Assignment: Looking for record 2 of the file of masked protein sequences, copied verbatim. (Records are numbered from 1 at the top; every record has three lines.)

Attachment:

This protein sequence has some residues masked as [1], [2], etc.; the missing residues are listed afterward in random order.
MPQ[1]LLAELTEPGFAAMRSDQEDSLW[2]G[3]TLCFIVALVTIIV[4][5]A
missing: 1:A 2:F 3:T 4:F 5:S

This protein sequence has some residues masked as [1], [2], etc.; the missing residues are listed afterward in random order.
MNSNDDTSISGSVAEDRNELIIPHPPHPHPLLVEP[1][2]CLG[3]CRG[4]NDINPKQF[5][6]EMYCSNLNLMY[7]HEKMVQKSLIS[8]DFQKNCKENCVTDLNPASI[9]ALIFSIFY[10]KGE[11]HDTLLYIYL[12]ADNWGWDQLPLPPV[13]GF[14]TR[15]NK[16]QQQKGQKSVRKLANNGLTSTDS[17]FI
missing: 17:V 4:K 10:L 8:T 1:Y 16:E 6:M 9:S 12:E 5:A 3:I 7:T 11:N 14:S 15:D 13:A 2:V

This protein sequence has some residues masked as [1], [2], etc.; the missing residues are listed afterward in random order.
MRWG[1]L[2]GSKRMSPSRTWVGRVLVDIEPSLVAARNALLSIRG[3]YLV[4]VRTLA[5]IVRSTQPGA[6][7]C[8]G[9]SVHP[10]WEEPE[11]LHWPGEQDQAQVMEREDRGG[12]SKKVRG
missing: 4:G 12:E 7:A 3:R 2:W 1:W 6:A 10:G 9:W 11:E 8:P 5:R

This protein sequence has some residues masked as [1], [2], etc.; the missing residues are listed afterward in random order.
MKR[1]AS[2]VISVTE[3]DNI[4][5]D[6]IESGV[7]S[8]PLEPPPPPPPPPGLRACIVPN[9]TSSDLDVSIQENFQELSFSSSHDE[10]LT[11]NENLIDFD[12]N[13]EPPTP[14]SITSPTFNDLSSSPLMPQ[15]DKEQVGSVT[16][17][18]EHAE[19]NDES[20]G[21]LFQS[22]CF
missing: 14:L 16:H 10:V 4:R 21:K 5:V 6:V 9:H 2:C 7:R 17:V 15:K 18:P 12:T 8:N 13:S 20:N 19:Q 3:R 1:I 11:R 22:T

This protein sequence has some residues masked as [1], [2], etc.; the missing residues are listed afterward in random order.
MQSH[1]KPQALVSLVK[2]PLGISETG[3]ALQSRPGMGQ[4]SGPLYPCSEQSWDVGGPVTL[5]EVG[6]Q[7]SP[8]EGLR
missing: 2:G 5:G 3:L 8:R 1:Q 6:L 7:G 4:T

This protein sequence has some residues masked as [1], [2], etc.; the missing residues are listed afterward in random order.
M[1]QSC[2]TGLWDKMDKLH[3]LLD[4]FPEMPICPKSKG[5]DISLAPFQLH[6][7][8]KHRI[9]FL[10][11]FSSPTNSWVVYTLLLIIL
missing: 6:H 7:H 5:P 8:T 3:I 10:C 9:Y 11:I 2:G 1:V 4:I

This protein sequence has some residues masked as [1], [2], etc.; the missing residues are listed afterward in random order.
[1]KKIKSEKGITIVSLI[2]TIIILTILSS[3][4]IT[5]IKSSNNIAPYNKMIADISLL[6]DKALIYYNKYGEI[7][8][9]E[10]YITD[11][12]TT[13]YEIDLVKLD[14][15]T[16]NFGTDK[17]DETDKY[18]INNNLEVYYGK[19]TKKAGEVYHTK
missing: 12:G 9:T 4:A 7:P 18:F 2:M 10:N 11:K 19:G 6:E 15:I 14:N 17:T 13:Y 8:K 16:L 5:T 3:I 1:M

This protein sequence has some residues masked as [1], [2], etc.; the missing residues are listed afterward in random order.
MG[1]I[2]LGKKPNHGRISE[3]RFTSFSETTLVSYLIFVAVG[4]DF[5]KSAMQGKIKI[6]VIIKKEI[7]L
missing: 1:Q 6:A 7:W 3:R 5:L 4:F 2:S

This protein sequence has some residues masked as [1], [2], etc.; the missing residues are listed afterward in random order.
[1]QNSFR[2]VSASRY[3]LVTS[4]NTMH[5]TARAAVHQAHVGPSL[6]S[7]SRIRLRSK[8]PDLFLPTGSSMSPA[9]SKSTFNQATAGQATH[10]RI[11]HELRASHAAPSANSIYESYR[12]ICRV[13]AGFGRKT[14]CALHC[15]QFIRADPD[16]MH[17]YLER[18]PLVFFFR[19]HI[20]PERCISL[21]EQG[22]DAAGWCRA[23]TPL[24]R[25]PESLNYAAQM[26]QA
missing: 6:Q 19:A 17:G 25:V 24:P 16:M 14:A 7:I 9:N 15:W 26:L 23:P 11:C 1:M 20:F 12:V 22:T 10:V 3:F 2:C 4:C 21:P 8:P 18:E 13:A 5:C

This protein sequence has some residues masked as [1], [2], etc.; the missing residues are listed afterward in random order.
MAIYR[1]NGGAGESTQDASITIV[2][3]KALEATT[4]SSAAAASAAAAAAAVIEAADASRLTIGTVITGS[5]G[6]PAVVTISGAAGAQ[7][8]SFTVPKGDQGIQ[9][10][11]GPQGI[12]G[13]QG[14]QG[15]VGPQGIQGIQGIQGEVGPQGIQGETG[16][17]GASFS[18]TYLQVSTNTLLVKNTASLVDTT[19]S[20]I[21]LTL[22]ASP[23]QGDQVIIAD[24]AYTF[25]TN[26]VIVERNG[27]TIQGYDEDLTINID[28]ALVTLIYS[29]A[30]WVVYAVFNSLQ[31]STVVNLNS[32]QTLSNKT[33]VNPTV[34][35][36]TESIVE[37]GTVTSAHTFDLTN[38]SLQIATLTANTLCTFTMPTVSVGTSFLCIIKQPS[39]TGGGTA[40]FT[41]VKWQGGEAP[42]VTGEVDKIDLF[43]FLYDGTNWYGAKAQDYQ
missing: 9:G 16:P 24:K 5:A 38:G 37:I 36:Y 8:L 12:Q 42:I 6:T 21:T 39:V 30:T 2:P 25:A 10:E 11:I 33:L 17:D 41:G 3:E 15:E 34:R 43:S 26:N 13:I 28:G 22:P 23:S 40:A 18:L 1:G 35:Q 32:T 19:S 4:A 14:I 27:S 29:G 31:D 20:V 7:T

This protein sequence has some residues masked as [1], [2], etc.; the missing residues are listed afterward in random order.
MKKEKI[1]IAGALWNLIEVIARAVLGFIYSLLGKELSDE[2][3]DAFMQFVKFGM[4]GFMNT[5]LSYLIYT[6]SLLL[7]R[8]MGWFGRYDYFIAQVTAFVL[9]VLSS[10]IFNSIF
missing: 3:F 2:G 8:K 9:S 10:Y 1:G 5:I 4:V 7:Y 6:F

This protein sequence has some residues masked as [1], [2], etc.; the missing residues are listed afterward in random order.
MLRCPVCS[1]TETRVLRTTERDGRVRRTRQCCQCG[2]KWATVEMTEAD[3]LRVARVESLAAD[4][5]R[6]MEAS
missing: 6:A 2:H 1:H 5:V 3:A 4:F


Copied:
This protein sequence has some residues masked as [1], [2], etc.; the missing residues are listed afterward in random order.
MNSNDDTSISGSVAEDRNELIIPHPPHPHPLLVEP[1][2]CLG[3]CRG[4]NDINPKQF[5][6]EMYCSNLNLMY[7]HEKMVQKSLIS[8]DFQKNCKENCVTDLNPASI[9]ALIFSIFY[10]KGE[11]HDTLLYIYL[12]ADNWGWDQLPLPPV[13]GF[14]TR[15]NK[16]QQQKGQKSVRKLANNGLTSTDS[17]FI
missing: 17:V 4:K 10:L 8:T 1:Y 16:E 6:M 9:S 12:E 5:A 3:I 7:T 11:N 14:S 15:D 13:A 2:V